We are now more than six weeks past the date that the DSCSA originally mandated drug manufacturers, repackagers and wholesale distributors to pass Transaction Information (TI), Transaction History (TH), and Transaction Statements (TS) to their customers in the U.S. and save a copy for six years (see “DSCSA: A Closer Look At The Six-Year Record-Keeping Requirement”). Of course, just before Christmas, the FDA pushed out that part of the requirement until May 1, 2015 to ensure that the requirement did not induce or exacerbate drug shortages (see “FDA Postpones Enforcement of DSCSA Transaction Data Exchange Until May 1”).
Despite the delay, many companies are already passing the required data to their trading partners through Electronic Data Interchange (EDI) Advance Shipment Notices (ASNs) (see “HDMA Has Updated Their EDI ASN Guidance For DSCSA, Again”). In fact, the vast majority of companies have decided to use ASNs to carry the mandated information rather than GS1’s Electronic Product Code Information Services (EPCIS) (see “Will GS1’s EPCIS Be Used Widely For DSCSA Data Exchange?”).
But are EDI ASNs the right approach to passing DSCSA transaction data? In that last essay listed above I theorized that once companies begin using ASNs to pass lot-based transaction data, they are not likely to switch from ASNs to EPCIS data exchange until sometime in 2021 or even 2022. Since posting that essay I have heard that some companies are finding it more difficult to use ASNs to carry this compliance data than they had originally thought, which leads me to wonder if the switch to EPCIS might happen sooner rather than later.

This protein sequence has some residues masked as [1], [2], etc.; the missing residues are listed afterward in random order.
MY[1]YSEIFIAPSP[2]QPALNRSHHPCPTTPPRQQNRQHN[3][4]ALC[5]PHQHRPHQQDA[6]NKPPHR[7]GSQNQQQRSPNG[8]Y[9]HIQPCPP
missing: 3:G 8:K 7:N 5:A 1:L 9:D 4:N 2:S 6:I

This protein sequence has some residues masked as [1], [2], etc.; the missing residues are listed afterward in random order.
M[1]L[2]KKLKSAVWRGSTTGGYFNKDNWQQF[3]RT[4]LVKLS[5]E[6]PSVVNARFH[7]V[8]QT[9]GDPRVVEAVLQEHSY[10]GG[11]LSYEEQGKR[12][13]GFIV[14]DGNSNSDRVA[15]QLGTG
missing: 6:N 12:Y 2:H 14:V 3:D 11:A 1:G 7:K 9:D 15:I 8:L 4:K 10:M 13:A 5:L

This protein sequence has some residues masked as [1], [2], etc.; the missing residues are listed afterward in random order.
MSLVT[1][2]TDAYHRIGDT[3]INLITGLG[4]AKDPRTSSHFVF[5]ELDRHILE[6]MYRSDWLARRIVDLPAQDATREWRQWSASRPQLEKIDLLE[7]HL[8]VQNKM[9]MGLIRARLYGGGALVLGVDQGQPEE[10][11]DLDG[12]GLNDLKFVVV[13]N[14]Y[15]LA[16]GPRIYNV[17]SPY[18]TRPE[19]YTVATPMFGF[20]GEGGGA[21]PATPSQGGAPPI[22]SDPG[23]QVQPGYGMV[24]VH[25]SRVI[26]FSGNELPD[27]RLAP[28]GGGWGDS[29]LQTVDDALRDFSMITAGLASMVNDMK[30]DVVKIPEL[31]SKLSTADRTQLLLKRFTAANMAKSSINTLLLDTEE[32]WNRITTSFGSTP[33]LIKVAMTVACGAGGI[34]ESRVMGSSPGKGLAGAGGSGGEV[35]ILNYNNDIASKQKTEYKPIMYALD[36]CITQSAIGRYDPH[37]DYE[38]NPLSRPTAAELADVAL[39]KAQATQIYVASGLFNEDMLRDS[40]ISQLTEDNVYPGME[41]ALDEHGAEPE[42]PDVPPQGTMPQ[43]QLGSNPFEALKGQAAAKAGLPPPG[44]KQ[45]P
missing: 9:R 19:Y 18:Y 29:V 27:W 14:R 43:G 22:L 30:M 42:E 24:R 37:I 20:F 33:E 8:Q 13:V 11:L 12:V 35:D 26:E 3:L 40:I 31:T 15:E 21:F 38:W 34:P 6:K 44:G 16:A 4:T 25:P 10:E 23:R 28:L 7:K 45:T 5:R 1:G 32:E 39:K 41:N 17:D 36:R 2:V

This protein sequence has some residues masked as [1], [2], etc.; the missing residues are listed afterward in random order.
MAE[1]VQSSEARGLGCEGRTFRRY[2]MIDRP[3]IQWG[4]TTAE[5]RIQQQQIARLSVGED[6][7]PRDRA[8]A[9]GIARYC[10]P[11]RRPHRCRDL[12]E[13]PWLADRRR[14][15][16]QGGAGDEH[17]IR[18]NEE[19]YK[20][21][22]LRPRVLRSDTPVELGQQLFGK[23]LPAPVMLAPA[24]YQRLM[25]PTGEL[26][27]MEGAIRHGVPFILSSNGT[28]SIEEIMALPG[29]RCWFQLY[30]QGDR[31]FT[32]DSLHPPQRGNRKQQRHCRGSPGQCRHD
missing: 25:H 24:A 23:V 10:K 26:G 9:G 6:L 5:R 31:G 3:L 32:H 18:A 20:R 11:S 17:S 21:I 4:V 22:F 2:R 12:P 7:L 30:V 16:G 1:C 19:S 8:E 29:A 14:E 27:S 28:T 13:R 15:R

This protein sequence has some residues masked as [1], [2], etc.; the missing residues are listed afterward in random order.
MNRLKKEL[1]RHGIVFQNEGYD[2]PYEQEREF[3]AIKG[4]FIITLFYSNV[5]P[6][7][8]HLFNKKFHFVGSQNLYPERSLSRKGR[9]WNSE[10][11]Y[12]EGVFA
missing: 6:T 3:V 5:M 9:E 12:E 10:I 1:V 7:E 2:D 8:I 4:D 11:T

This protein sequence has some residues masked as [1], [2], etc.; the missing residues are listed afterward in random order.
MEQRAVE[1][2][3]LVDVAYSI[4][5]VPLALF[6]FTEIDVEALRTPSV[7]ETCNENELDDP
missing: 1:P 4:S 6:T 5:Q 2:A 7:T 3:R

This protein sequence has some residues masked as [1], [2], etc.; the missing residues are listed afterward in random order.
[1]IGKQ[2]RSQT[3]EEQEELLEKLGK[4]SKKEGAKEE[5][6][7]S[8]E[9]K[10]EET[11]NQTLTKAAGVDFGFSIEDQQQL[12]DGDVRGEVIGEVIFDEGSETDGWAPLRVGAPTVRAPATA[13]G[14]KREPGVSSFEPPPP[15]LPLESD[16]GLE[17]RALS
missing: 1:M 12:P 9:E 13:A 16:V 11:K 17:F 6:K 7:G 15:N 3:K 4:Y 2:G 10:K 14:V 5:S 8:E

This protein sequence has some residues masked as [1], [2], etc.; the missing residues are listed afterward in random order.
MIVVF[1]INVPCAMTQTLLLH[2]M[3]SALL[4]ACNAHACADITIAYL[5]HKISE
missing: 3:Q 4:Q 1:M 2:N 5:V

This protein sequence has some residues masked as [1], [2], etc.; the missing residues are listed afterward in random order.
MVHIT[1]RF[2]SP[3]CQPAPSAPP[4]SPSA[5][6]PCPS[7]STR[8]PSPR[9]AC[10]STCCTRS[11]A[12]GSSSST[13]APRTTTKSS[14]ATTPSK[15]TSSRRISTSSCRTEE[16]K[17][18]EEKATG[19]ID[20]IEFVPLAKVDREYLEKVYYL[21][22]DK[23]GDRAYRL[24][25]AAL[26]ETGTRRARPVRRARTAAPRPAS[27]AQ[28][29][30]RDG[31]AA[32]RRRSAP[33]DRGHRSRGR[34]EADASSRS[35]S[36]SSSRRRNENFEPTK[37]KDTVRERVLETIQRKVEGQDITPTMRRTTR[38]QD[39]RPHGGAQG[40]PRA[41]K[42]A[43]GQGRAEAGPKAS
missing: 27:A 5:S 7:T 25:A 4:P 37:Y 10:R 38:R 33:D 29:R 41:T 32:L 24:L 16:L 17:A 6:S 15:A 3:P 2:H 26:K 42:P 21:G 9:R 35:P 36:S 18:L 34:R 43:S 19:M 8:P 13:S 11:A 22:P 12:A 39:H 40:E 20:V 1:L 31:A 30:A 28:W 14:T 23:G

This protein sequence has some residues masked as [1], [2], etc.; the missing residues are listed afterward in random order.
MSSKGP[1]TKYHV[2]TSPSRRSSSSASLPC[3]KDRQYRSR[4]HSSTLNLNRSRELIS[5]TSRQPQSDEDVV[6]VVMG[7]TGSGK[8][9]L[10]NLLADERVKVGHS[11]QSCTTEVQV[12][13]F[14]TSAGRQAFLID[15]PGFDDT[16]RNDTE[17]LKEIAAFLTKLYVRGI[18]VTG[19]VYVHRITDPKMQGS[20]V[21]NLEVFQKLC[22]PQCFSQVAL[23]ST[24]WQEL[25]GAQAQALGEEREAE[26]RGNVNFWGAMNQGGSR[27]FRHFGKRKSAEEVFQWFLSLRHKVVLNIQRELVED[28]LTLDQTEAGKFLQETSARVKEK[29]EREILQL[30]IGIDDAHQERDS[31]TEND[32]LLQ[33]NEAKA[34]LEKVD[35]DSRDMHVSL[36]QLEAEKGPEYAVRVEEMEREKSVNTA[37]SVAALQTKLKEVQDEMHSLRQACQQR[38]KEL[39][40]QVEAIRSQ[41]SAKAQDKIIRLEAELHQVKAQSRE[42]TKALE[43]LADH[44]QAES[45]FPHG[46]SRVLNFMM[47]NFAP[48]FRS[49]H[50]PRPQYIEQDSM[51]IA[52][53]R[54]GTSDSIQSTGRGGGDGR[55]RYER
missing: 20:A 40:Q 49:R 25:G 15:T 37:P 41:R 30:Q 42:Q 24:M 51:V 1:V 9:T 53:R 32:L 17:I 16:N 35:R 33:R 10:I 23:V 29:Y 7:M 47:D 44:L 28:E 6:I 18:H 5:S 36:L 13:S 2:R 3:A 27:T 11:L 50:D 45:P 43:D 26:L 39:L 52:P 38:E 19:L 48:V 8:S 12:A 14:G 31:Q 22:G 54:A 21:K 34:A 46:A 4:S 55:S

Many companies are relying on the new DSCSA-specific solutions that they purchased for the purpose of maintaining the required DSCSA transaction data to generate the ASNs that now carry that data. I have heard grumbling about DSCSA solution vendors who “don’t really understand EDI”, which has apparently led to difficulty solving DSCSA and non-DSCSA related problems in the ASNs that those solutions generate. Of course, not all of the vendors fall into this category, but maybe its really just an indication that perhaps EDI is not the best way to pass that kind of information. None of these people want to go on the record with their complaints and even if they would, my intent is not to point any fingers. My point is to wonder if this initial rocky experience with ASNs for some will lead to a quicker move to the use of EPCIS than I originally predicted.
Many pharma manufacturers and wholesale distributors have historically relied on ASNs for more traditional financial purposes, and prior to the use of ASNs for carrying the DSCSA TI, TH and TS, they had a single enterprise EDI solution that generated, received and processed all EDI message types—including ASNs. But now, in some cases, those enterprise EDI solutions are being used to generate all of the EDI message types except the ASNs, which might result in some complex data issues.
I don’t have enough information to be able to know for sure. Perhaps the problems will get ironed out and settle down soon into a smooth operation across the supply chain. But maybe not.
Drop me an email with your experience with your DSCSA transaction data exchange, whether ASNs, EPCIS, web portals or paper, and good or bad. If I get enough of them, I will strip all identifying information from them (including solution provider names) and post them in a future essay. If you have thoughts about the transition from EDI to EPCIS, leave a comment below.